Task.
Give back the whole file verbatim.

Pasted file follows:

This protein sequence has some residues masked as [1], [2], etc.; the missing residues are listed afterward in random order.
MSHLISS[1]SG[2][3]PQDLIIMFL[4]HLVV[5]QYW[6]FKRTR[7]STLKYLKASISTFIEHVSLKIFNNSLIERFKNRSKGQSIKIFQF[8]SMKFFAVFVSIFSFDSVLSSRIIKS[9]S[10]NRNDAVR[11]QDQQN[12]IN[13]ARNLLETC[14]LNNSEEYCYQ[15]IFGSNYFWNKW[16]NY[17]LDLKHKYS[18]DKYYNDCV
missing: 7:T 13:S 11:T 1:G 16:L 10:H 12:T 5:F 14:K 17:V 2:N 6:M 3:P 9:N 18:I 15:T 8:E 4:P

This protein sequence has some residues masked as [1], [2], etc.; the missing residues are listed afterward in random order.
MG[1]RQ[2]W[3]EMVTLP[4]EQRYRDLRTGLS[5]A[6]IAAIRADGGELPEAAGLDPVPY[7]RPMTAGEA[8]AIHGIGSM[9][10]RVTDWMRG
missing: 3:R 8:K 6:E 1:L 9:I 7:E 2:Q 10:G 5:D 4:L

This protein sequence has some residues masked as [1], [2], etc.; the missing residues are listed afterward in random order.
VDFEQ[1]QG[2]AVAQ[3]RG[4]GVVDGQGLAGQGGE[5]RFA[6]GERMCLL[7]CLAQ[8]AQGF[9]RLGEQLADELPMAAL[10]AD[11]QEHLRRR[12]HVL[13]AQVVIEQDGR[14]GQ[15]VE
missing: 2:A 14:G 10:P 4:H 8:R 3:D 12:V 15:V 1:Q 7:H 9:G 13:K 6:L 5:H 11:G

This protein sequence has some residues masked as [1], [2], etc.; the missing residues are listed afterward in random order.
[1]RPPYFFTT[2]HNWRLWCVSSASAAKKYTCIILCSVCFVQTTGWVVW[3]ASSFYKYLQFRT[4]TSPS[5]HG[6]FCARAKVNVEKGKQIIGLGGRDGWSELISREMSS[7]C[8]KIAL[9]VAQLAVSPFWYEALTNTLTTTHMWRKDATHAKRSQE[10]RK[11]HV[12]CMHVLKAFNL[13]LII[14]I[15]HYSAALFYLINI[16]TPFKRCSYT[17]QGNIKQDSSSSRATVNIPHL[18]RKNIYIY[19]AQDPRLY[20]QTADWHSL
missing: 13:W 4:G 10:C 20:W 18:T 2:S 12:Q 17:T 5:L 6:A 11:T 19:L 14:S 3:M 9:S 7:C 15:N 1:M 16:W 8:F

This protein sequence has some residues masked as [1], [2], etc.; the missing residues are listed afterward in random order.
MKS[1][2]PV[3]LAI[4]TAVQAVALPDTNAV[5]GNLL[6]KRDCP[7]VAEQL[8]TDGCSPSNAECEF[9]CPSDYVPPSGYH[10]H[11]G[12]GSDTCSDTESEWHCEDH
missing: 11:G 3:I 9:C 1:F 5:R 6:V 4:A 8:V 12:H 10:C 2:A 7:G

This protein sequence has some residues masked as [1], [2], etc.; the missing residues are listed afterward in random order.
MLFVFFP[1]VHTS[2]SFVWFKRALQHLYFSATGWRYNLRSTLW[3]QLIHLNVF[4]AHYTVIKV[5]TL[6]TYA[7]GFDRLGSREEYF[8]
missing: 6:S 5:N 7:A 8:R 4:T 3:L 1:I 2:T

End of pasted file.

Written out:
This protein sequence has some residues masked as [1], [2], etc.; the missing residues are listed afterward in random order.
MSHLISS[1]SG[2][3]PQDLIIMFL[4]HLVV[5]QYW[6]FKRTR[7]STLKYLKASISTFIEHVSLKIFNNSLIERFKNRSKGQSIKIFQF[8]SMKFFAVFVSIFSFDSVLSSRIIKS[9]S[10]NRNDAVR[11]QDQQN[12]IN[13]ARNLLETC[14]LNNSEEYCYQ[15]IFGSNYFWNKW[16]NY[17]LDLKHKYS[18]DKYYNDCV
missing: 7:T 13:S 11:T 1:G 16:L 10:H 12:T 5:F 14:K 17:V 2:N 6:M 3:P 9:N 18:I 15:T 8:E 4:P

This protein sequence has some residues masked as [1], [2], etc.; the missing residues are listed afterward in random order.
MG[1]RQ[2]W[3]EMVTLP[4]EQRYRDLRTGLS[5]A[6]IAAIRADGGELPEAAGLDPVPY[7]RPMTAGEA[8]AIHGIGSM[9][10]RVTDWMRG
missing: 3:R 8:K 6:E 1:L 9:I 7:E 2:Q 10:G 5:D 4:L

This protein sequence has some residues masked as [1], [2], etc.; the missing residues are listed afterward in random order.
VDFEQ[1]QG[2]AVAQ[3]RG[4]GVVDGQGLAGQGGE[5]RFA[6]GERMCLL[7]CLAQ[8]AQGF[9]RLGEQLADELPMAAL[10]AD[11]QEHLRRR[12]HVL[13]AQVVIEQDGR[14]GQ[15]VE
missing: 2:A 14:G 10:P 4:H 8:R 3:D 12:V 15:V 1:Q 7:H 9:G 13:K 6:L 5:H 11:G

This protein sequence has some residues masked as [1], [2], etc.; the missing residues are listed afterward in random order.
[1]RPPYFFTT[2]HNWRLWCVSSASAAKKYTCIILCSVCFVQTTGWVVW[3]ASSFYKYLQFRT[4]TSPS[5]HG[6]FCARAKVNVEKGKQIIGLGGRDGWSELISREMSS[7]C[8]KIAL[9]VAQLAVSPFWYEALTNTLTTTHMWRKDATHAKRSQE[10]RK[11]HV[12]CMHVLKAFNL[13]LII[14]I[15]HYSAALFYLINI[16]TPFKRCSYT[17]QGNIKQDSSSSRATVNIPHL[18]RKNIYIY[19]AQDPRLY[20]QTADWHSL
missing: 13:W 4:G 10:C 20:W 18:T 2:S 12:Q 17:T 5:L 6:A 11:T 19:L 14:S 3:M 9:S 7:C 15:N 1:M 16:W 8:F

This protein sequence has some residues masked as [1], [2], etc.; the missing residues are listed afterward in random order.
MKS[1][2]PV[3]LAI[4]TAVQAVALPDTNAV[5]GNLL[6]KRDCP[7]VAEQL[8]TDGCSPSNAECEF[9]CPSDYVPPSGYH[10]H[11]G[12]GSDTCSDTESEWHCEDH
missing: 11:G 3:I 9:C 1:F 5:R 6:V 4:A 8:V 12:H 10:C 2:A 7:G

This protein sequence has some residues masked as [1], [2], etc.; the missing residues are listed afterward in random order.
MLFVFFP[1]VHTS[2]SFVWFKRALQHLYFSATGWRYNLRSTLW[3]QLIHLNVF[4]AHYTVIKV[5]TL[6]TYA[7]GFDRLGSREEYF[8]
missing: 6:S 5:N 7:A 8:R 4:T 3:L 1:I 2:T